How much cash should I keep available if I am both repaying my mortgage and investing?
It’s sensible to have sufficient cash instantly accessible to cover you in case of an emergency, such as something breaking in your home, and in case you lose your primary source of income. However, before building up an extensive emergency fund, it makes sense to pay off expensive consumer debt first, such as credit cards (see Best Way To Pay Off Credit Card Debt).
The amount of emergency money you hold will depend on your attitude to risk, whether there are two income earners in the household and whether you have dependents. For most people, keeping cash in an instant access account of three to six months of your household expenses is generally sufficient. You should avoid taking money from retirement accounts wherever possible as there may be costs to access this money, you could withdraw money when the funds are down, and you limit the growth of your retirement accounts if you touch them.
What do you think?
Would you prioritise paying off your mortgage or investing?
We’d love to hear from you in the comments below!
If you enjoyed this article you may also like:
- How to Pay off Debt Quickly
- How Much do I Need to Have Saved for Retirement?
- When Can I Retire?
- Retirement Calculator
10 thoughts on “Pay Off My Mortgage Or Invest?”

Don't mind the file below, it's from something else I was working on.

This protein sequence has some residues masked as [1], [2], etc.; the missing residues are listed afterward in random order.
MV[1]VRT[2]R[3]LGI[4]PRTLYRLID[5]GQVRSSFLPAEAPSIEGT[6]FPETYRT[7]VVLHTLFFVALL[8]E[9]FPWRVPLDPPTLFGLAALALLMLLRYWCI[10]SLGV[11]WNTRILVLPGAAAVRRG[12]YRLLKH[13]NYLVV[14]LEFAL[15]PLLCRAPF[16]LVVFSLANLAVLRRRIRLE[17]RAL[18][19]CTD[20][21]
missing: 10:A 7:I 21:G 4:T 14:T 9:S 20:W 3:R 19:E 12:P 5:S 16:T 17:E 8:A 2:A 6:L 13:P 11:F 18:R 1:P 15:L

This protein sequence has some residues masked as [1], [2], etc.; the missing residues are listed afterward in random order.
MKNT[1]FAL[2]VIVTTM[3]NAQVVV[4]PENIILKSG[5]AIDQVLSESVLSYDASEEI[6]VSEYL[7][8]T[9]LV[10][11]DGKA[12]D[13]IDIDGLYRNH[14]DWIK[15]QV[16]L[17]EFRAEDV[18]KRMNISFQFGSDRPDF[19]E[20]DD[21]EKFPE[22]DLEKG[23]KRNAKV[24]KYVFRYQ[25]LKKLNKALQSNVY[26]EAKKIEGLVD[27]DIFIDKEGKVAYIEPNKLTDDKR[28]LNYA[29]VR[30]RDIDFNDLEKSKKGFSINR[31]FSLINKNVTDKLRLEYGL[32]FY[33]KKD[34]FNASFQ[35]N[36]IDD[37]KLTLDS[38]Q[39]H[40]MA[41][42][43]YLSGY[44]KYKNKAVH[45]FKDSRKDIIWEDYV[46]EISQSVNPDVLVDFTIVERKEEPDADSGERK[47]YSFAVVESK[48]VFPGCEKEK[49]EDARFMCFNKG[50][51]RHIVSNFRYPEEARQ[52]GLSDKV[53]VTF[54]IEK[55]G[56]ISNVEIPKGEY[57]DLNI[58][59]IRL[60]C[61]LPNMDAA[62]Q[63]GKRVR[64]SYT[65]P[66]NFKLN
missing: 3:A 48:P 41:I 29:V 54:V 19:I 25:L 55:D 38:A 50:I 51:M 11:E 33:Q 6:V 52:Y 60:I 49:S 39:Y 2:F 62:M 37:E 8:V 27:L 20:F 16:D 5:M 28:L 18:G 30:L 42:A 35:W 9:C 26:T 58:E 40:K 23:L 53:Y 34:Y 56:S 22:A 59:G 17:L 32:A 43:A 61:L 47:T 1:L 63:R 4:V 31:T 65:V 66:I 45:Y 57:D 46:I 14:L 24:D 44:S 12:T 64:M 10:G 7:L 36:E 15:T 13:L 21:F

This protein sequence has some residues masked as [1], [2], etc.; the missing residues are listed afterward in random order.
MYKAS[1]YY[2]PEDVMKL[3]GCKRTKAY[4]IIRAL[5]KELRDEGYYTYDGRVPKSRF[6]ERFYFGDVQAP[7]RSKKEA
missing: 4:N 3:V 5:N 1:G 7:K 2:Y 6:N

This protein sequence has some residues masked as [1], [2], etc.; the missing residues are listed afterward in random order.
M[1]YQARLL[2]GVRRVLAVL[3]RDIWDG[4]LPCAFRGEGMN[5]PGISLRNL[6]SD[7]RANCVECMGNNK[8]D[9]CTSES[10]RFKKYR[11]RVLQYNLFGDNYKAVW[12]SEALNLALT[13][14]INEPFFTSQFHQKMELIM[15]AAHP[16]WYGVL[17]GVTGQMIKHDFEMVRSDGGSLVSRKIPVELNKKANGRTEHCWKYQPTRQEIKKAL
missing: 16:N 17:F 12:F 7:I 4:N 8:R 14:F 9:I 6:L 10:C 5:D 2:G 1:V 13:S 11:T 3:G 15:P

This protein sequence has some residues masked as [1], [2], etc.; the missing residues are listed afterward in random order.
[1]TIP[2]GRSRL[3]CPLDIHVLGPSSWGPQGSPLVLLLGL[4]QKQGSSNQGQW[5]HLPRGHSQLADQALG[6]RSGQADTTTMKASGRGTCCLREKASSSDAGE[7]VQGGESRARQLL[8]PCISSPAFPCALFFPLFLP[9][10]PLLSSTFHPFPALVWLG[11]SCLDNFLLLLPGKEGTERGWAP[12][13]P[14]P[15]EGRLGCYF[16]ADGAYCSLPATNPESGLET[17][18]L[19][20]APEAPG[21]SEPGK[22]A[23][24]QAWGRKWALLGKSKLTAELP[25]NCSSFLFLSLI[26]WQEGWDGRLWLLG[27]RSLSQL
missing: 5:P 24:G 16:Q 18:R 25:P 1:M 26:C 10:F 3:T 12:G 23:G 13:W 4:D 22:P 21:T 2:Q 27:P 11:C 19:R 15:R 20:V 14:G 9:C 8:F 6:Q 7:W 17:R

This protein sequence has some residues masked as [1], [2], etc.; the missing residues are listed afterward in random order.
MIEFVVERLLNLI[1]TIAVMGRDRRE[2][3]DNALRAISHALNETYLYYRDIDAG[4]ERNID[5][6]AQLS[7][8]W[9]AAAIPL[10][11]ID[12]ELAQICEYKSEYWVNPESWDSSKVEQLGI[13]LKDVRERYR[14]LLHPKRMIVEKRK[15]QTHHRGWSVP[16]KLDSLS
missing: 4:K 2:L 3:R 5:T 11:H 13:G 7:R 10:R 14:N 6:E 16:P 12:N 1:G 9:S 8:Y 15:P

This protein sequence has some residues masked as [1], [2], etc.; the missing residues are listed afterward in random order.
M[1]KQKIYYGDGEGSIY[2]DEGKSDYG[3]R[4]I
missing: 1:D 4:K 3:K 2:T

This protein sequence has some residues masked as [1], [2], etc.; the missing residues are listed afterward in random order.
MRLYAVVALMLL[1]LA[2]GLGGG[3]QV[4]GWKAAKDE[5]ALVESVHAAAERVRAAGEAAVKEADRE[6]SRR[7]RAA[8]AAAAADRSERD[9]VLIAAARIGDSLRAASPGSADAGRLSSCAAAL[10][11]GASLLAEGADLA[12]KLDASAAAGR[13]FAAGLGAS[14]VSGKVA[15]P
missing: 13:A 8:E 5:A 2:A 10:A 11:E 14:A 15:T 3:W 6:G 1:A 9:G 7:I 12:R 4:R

From my perspective, it would always make sense to pay off your mortgage first and get rid of it before redirecting your funds to investments. Chances are the cost of the mortgage will be higher than an average investment yield, unless you are for speculative income. But I am by nature risk-averse and would not personally go for it. Of course, if you have the funds to cover both, then why not. Otherwise, it would be preferable to pare down a high-cost mortgage first.
Thanks for sharing your opinion!
It’s personal choice but We aimed to pay off our mortgage as soon as we could but it wasn’t practical when our kids were going through higher education
We used redundancy pay out plus careful savings to clear the mortgage which fortunately wasn’t a very large one.
As a matter of principle I just hate owing people money
We kept a £100 loan out do the building society kept the house deeds. However when you look up the land registry you find that the mortgage provider is listed as having an interest in your property even though it’s a tiny amount. Get rid of this and pay off the outstanding sum as it simplifies any issues over inheritance
Good article with lots of great advice to suit individual cases
Thanks for taking the time to share your experiences on this topic Jonathan!
Thanks for another useful article I enjoyed reading it, helpful advice
Thanks for taking the time to comment Steve!
Overall, it depends on the entire mathematics of the situation. You have to evaluate which situation will be the most lucrative one for you. And the answer to that is very variable. It all comes down to many of the mathematical factors, for example, the APR on the mortgage, the time frame, the ROI of the potential investment. The risk/return ratio of the investment, etc. There is a lot to consider and the answer is different for each individual based on their situation. I think you’ve done an excellent job at explaining this and I appreciate this a lot
Thanks for sharing your perspective Misael! It’s a complex topic.
Your post has opened my eyes on the fact that paying off my mortgage is not always the best option. In every case we need to sit down and calculate what has higher returns and go that way. I have a good record on my credit cards and I also wanted to invest in this new year. But the idea of paying the mortgage was distracting me.
Hi Paolo! I’m so pleased to hear that this article was helpful to you.